Esta semana, en el Observador del Mundo Árabe hablamos de la deficitaria visión americana de la Primavera Árabe; los esfuerzos de la UE para estabilizar la situación en el Sahel tras los recientes acontecimientos en Mali; el exceso de énfasis de los medios de comunicación en el sectarismo y las cuestiones de identidad como elemento debilitador de la cohesión nacional; el líder de los Hermanos Musulmanes, Khairat el-Shater, habla en una entrevista de los problemas económicos en Egipto; escenarios posibles en Siria a la luz del conflicto en curso; la naturaleza confusa del despertar suni en Bahrein; la discriminación de los refugiados palestinos en el Líbano y su ausencia en el debate político; la tercera ronda de conversaciones entre Irán y el P5 +1.
In The Daily Star Rami G. Khouri discusses relations between theUS and the Arab world and how ‘distorted US views’ characterise the American understanding of the Arab Spring and Arabs:
At the same time, though, Americans – who helped to define the modern revolutionary and democratic era in the 18th century – instinctively tend to support national populist revolutions that create government systems based on the consent of the governed and democratic electoral pluralism. When Arabs carry out these revolutionary and democratic endeavors, however, American society reacts with obvious hesitancy alongside the flashes of enthusiasm.
In The New York Times, Judy Dempsey writes about EU efforts to stabilise the situation in the Sahel, following recent events inMali.
In March, the French foreign minister at the time, Alain Juppé, was warned by Mali’s neighbors that the region risked becoming a “West African Afghanistan” if Ansar Dine gained control of the north. With support from France, the Union has begun to look for ways to react to the events in Mali and prevent contagion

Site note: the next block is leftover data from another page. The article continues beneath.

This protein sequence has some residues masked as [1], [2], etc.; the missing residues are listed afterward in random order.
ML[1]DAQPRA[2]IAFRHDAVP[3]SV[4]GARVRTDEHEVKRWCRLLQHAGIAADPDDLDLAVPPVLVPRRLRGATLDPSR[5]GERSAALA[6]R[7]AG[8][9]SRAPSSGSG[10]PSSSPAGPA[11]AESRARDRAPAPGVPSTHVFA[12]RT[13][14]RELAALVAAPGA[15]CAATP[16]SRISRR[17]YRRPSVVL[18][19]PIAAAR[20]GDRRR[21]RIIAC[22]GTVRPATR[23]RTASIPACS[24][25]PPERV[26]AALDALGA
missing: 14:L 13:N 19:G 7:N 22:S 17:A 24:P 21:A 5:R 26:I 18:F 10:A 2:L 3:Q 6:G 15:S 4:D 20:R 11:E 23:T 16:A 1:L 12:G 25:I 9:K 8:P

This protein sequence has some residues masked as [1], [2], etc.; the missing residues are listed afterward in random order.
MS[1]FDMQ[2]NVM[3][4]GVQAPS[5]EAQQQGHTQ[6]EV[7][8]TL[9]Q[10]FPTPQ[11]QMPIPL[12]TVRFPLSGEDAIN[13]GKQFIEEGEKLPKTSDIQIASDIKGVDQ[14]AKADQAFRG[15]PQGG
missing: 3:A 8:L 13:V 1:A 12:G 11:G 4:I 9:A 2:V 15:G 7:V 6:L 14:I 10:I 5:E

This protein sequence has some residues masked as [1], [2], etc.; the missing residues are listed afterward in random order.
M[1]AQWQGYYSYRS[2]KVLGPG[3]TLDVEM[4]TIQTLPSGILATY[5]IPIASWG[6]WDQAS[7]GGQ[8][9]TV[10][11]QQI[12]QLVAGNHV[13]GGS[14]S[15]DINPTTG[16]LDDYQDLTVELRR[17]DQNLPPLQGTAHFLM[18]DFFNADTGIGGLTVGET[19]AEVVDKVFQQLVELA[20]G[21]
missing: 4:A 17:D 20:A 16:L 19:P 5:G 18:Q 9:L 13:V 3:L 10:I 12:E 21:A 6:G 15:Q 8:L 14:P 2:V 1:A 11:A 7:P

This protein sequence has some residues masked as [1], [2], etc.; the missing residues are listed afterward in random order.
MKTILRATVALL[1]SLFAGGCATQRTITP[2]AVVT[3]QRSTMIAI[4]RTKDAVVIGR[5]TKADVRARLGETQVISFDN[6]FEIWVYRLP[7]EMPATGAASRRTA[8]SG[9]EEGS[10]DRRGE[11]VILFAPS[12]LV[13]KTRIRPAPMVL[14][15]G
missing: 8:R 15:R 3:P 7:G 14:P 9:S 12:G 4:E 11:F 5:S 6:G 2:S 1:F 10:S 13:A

Barah Mikail writes for FRIDE about the exaggerated spectre of sectarianism after the Arab uprisings:
Drawing attention to sectarian tensions runs the risk that such schemes will be appropriated and reinforced by the population in a self-fulfilling prophecy. The same applies to the current over-emphasis of media reporting and analysis on confessional, ethnic and tribal affiliations. Over-emphasising these issues as a major source of regional identity questions the integrity of the nation state, and may potentially weaken national cohesion and favour disintegration
In Al Ahram Amr Adly wonders which ‘Turkey’ the Muslim Brotherhood refers to when hoping to model their politics on the Turkish experience:
How can a popular revolution end up with the same outcome as a military coup? That is the question. In Turkey, the 1980 coup came in the aftermath of a crushing political and economic crisis in the late 1970s managed poorly by party elites. Amid hyperinflation, fuel shortage and economic breakdown combined with widespread violence, the military entered the scene as the saviour of the Turkish republic.
Ugo Tramballi interviews Muslim Brotherhood leader Khairat el-Shater in Cairo, for the financial newspaper Il Sole 24 Ore. [In Italian]